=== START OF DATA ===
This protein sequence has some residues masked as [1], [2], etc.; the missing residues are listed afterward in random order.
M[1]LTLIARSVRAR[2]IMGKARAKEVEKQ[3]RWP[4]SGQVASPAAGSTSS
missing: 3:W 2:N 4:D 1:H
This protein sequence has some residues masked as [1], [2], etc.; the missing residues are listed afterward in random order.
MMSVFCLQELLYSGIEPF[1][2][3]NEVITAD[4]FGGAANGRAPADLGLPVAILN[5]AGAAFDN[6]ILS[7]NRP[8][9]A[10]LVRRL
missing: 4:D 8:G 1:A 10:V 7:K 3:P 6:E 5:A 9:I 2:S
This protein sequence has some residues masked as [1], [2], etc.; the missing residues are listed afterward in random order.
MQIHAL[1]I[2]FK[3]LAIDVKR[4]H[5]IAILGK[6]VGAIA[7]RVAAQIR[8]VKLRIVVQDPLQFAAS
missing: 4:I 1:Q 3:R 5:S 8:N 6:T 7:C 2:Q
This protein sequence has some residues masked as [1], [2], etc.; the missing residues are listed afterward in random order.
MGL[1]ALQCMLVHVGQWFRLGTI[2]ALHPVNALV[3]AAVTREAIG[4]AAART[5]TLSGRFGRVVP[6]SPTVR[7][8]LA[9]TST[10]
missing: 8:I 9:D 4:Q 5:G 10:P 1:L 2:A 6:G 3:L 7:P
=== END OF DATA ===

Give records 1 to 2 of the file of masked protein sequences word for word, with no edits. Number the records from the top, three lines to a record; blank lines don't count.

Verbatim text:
This protein sequence has some residues masked as [1], [2], etc.; the missing residues are listed afterward in random order.
M[1]LTLIARSVRAR[2]IMGKARAKEVEKQ[3]RWP[4]SGQVASPAAGSTSS
missing: 3:W 2:N 4:D 1:H
This protein sequence has some residues masked as [1], [2], etc.; the missing residues are listed afterward in random order.
MMSVFCLQELLYSGIEPF[1][2][3]NEVITAD[4]FGGAANGRAPADLGLPVAILN[5]AGAAFDN[6]ILS[7]NRP[8][9]A[10]LVRRL
missing: 4:D 8:G 1:A 10:V 7:K 3:P 6:E 5:A 9:I 2:S